If you know your size you can buy them on open box or warehouse deals pretty cheaply.
                        ~Former Pet Store Manager (10yrs)
                        ~Vintage Toy Dealer (rememberswhen.us)
                        ~Vet Tech Student
                        Mom to : 2 Horses,3 Dogs, 1 Cat

                        Comment

                        • Original Poster

                          #13
                          Thanks everyone. Very good advice. I did actually take them off and his feet returned to crumbly. The rubs improved right away. His 2X Farrier's Formula arrived today. Thank goodness and Farrier should be here Friday to trim. I'm going to try the White Lightning, he had mentioned it before. Going to look into the Equine Jogging Shoe for summer. Thank you! He doesn't need them for anything specific that I'm aware of right now. Next month is his annual and I'm having his fronts x-rayed but there is no doubt he simply walks better, more fluid and looks less pained with the boots on so could be something is going on We'll find out . Thanks for all the help.
                          Caring for Clifford, my big red dog and assorted monkeys, I mean goats. Protected by a few loyal Anatolian Shepherd Dogs and Kangals.

                          Comment


                          • #14
                            Is he turned out 24/7? I have one that has problem feet and there are times where he goes barefoot. He usually wears boots when turned out but I leave them off when he is in. He doesn't like sole pressure so I bed him on straw with a bit of sawdust under it for absorption. This works really well for him.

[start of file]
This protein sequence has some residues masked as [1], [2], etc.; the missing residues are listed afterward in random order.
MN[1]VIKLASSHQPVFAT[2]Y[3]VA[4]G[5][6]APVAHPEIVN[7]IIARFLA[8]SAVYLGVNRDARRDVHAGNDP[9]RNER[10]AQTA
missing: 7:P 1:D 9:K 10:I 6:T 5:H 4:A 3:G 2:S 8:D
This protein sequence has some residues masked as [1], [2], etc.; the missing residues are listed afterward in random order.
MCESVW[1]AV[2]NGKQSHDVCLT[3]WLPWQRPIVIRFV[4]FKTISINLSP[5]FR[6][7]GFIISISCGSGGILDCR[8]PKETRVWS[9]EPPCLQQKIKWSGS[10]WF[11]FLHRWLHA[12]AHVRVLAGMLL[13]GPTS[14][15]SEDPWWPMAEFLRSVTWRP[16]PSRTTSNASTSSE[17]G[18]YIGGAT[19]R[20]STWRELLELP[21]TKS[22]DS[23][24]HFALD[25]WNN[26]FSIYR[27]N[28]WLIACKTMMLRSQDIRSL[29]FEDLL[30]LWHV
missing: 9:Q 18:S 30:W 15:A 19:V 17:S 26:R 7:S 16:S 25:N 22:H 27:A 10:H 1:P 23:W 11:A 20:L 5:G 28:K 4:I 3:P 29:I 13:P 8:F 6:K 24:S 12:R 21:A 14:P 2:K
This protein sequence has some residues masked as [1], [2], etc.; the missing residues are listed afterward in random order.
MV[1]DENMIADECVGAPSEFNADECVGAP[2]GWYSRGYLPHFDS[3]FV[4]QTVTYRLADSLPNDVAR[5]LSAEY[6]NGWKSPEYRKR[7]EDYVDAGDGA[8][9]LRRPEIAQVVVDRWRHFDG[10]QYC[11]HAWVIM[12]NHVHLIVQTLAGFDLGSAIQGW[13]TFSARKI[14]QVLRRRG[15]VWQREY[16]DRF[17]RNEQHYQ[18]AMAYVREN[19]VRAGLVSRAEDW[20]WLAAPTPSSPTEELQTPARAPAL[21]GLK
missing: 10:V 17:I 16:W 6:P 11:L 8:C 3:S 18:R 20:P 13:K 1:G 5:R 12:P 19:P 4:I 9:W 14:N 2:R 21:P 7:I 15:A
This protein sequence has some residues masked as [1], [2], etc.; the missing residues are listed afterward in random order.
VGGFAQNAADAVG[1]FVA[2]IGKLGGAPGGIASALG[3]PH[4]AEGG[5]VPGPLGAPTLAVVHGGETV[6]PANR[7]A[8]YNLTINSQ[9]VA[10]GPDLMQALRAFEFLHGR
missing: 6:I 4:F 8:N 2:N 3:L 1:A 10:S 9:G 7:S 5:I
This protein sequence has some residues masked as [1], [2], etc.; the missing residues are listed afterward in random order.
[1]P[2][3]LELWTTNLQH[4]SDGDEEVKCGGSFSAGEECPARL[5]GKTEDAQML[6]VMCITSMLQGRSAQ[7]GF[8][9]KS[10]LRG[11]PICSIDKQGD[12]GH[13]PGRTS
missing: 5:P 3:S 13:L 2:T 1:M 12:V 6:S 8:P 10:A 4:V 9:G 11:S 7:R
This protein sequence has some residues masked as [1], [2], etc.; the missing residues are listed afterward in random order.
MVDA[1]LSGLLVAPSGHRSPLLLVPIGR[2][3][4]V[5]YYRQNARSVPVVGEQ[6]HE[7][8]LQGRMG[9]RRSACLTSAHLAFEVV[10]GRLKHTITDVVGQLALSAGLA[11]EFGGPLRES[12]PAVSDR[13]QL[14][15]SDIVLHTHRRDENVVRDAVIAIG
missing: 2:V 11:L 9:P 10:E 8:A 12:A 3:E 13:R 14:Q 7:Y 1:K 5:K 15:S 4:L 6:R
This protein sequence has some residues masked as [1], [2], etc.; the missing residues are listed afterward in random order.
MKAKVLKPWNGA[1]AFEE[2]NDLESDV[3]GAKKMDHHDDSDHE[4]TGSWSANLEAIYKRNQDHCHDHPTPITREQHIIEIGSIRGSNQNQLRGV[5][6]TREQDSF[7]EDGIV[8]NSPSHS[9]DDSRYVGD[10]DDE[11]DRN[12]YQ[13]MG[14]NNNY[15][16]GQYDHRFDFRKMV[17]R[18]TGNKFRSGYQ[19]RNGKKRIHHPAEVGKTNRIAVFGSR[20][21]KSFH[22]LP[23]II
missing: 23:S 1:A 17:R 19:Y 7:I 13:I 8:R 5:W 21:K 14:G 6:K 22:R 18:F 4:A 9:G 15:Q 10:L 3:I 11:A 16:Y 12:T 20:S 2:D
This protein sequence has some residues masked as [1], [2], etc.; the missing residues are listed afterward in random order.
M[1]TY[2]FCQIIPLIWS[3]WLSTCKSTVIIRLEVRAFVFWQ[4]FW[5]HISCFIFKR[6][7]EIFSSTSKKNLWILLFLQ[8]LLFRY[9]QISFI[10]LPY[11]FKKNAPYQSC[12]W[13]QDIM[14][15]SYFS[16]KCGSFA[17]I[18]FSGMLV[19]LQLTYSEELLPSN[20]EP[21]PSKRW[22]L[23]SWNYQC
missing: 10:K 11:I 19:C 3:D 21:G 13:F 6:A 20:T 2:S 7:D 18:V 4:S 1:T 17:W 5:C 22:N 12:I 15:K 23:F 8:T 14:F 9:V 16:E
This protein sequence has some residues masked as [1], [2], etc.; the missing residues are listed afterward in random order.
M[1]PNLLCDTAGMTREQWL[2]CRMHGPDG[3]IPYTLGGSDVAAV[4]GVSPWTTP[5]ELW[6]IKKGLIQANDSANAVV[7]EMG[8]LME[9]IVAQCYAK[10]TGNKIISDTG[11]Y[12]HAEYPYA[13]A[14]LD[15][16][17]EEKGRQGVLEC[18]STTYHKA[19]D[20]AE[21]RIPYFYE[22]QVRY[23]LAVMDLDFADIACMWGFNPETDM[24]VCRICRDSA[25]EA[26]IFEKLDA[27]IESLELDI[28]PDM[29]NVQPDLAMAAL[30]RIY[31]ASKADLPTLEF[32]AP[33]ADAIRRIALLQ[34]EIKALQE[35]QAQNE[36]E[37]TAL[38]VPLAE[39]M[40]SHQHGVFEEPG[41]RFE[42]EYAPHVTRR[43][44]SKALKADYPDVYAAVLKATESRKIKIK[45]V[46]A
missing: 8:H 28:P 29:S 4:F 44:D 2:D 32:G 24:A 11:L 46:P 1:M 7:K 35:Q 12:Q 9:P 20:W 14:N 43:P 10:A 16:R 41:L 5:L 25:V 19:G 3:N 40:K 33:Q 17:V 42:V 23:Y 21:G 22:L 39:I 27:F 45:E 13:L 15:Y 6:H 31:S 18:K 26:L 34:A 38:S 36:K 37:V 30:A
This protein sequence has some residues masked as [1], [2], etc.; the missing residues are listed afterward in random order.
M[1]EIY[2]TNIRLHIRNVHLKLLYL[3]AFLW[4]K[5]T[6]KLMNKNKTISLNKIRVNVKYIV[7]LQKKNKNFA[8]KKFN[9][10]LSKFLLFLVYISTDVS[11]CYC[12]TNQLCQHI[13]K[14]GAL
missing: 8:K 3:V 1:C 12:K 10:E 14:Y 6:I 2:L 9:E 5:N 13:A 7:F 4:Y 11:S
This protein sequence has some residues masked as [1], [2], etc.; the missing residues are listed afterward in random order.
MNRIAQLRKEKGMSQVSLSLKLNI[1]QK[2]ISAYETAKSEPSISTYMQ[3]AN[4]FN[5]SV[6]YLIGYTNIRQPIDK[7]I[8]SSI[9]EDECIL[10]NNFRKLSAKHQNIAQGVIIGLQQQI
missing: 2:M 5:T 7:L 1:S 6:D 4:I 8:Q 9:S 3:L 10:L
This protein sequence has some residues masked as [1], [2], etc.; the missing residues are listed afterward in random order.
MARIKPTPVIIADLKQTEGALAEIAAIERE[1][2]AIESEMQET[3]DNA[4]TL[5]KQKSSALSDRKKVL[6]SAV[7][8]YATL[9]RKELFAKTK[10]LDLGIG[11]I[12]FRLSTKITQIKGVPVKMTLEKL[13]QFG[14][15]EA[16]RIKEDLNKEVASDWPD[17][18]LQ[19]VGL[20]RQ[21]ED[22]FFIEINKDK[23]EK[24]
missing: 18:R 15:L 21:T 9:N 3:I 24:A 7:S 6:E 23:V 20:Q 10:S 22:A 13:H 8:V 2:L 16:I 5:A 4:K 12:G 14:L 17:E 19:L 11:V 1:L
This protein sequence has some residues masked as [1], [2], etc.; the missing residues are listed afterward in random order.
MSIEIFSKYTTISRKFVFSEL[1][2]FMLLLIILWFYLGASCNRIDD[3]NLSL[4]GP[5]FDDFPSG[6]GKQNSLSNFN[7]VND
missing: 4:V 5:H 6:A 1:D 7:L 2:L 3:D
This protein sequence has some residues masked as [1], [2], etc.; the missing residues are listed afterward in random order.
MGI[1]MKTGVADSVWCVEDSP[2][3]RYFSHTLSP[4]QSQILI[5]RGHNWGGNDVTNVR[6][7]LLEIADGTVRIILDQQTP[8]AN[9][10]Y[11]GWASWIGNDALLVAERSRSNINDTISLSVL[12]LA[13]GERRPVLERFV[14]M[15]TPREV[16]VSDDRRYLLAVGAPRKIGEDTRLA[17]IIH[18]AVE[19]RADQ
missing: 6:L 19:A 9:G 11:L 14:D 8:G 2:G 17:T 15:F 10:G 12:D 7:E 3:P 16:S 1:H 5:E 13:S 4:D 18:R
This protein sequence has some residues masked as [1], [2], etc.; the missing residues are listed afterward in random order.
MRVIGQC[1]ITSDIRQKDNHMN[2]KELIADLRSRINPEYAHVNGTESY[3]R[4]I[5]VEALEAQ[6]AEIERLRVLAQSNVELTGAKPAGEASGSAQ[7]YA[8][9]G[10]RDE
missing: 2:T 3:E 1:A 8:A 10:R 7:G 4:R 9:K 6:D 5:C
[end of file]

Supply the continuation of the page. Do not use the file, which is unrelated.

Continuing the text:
Comment

                            • Original Poster

                              #15
                              He is in a dry paddock with coastal hay at night and is turned out during the day on grass. Last time farrier was here he noted a definite improvement in his fronts. His backs are healthy. I've taken the boots off for now and started using Keratex hoof hardener and he has continued to improve. Other supplements are Farriers Formula 2X and Buteless Performance. I can tell from his expression he is feeling better and I'm able to ride him starting with 10-15 minutes on grass (he is very out of condition and so am I) and he is walking fine so I'm very happy with his improvement. But there is still a bit of hesitation that doesn't seem to be his hooves.... I 'm going to get a massage therapist out here to see if he has something muscular going on. Vet appt is in 10 days and we are doing x-rays.
                              Caring for Clifford, my big red dog and assorted monkeys, I mean goats. Protected by a few loyal Anatolian Shepherd Dogs and Kangals.

                              Comment